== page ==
As mentioned in the previous CPD Update, there have been some challenges we have had to face regarding the National Professional Qualifications (NPQ). The Department for Education (DfE) has yet to approve the award of the qualification to those taking the programme outside the UK. This has led to a level of uncertainty surrounding the future of the NPQ programmes. However, as FOBISIA CPD Leaders in various schools have invested time and energy into delivering the programmes, in collaboration with the Institute of Education (IoE) University College London (UCL), a decision has been made to continue with our original plan. We will maintain our relationship with the IoE who have recently been ranked as the world number one for Education for the fifth year running in the latest QS World University Rankings by Subject. The programmes will be facilitated by FOBISIA Leaders and will follow the same rigour in terms of programme delivery and assessment as the qualifications presented in the UK at the IoE. In the first instance, the courses provided will be accredited by the IoE and awarded the UCL-IOE International Professional Qualification. If, in the future, the DfE does approve delivery of the programmes overseas, we will be able to offer the National Professional Qualifications once more. Finally, I will leave you with this quote from Ken Robinson: “Leadership is not and should not be command and control. The real role of leadership is climate control, creating a climate of possibility.” CPD leaders have a key role to play in creating the climate of possibility; not an easy task but one to keep at the forefront of our minds. Jackie Houghton Chair FOBISIA CPD Executive Assistant Principal Professional Learning, Bangkok Patana School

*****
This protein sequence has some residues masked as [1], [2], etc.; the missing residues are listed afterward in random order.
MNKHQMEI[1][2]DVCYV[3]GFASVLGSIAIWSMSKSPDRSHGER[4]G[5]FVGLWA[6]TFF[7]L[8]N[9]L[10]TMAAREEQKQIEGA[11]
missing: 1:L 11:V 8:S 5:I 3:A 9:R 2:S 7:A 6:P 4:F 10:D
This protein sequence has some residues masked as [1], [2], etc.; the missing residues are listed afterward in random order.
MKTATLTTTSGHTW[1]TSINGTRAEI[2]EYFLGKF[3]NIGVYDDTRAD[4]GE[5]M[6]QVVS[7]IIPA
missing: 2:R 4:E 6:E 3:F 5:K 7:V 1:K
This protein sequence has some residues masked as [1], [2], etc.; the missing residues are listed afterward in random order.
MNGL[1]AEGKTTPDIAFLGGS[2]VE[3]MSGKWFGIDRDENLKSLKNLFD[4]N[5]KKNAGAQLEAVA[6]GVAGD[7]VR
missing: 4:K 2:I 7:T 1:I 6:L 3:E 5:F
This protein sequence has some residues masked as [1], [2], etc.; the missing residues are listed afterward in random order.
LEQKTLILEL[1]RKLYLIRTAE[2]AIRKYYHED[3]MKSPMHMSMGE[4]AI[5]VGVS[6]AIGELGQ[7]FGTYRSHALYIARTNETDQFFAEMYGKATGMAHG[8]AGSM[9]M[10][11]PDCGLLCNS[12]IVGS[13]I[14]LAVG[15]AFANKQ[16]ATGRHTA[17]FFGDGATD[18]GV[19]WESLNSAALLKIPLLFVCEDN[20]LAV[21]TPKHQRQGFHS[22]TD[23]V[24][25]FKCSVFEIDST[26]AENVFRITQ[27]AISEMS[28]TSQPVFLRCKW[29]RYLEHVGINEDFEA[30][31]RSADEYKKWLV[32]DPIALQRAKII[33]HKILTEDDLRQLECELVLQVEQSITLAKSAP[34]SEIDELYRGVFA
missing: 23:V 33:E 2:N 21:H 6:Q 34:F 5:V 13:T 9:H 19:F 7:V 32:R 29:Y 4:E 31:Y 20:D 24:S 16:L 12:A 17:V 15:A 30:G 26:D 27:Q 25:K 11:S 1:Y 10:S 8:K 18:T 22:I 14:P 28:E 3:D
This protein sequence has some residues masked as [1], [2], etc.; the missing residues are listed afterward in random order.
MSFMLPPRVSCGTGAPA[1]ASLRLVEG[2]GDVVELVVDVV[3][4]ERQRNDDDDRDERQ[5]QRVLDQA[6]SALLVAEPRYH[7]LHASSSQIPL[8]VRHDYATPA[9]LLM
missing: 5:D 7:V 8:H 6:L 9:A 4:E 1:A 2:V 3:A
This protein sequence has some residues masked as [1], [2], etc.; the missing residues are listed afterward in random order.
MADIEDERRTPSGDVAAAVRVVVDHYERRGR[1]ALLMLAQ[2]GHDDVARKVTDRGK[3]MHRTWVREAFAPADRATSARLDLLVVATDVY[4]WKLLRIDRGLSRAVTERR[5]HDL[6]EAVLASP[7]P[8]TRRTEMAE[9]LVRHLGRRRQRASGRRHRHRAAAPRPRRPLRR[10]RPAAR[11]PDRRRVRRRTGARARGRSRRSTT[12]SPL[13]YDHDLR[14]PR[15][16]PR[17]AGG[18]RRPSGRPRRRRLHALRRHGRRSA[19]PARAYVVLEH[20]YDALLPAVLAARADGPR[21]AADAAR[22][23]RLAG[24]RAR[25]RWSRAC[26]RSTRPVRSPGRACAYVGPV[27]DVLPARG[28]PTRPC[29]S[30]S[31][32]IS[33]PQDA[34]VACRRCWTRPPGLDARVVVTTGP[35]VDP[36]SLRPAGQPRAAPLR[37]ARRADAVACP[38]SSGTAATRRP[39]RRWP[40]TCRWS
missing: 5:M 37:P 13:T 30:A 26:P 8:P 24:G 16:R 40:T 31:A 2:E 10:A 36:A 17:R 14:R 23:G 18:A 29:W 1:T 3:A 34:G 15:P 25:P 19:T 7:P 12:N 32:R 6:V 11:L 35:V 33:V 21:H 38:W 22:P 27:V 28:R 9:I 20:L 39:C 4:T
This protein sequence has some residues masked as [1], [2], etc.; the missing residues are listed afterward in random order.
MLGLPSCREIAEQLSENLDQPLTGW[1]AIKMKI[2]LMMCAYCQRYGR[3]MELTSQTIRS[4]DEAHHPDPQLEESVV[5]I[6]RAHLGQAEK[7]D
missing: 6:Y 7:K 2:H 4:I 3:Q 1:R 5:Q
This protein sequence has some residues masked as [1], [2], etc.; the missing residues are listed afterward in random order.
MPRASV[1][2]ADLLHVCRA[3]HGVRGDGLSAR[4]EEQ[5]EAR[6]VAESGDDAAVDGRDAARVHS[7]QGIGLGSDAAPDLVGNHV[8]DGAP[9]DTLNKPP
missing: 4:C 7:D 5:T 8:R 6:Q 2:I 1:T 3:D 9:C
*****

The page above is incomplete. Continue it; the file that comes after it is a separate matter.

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Issue 14, March 2018

Electronics and Robotics Workshop By Steven Daly, Head of Design & Technology, Regents International School Pattaya The Design & Technology Department at Regents International School is leading the way in South East Asia by delivering high quality CPD to teachers from international schools on Electronics and Robotics. Delegates have travelled as far as the Middle East, China, Arab Emirates and even North Africa to visit Regents and benefit from the training. On October 5th 2017, the D&T Department ran a two days FOBISIA JAWS to support teachers from FOBISIA member schools with the implementation of electronics and robotics into the curriculum at KS2-5. Many delegates attended from local international schools, Bangkok, Phuket as well as Malaysia. Physics, ICT, Technology Coordinators, STEAM Ambassadors, Computing and Design & Technology Teachers are among a few of the disciplines teachers came from with the common aim of developing and implementing STEAM into the curriculum. The electronics and robotics workshop focused on electronic circuits and programming using Arduino. Arduino is an open source electronic prototyping platform that enables users to support students in creating interactive electronic products and robotics at very low cost. Teachers spent the first day learning the basics of electronic circuits of blinking an LED, reading a potentiometer, driving multiple LEDs, reading temperature sensor, driving a servo motor and using and displaying information on LCD before assembling a robotic arm. Day 2 was all about programming and testing the circuits. Johnny Man, teacher from Garden International Rayong in Thailand stated that it was the best CPD he had attended and that he had learned a great deal from the experience and will be implementing this back at school.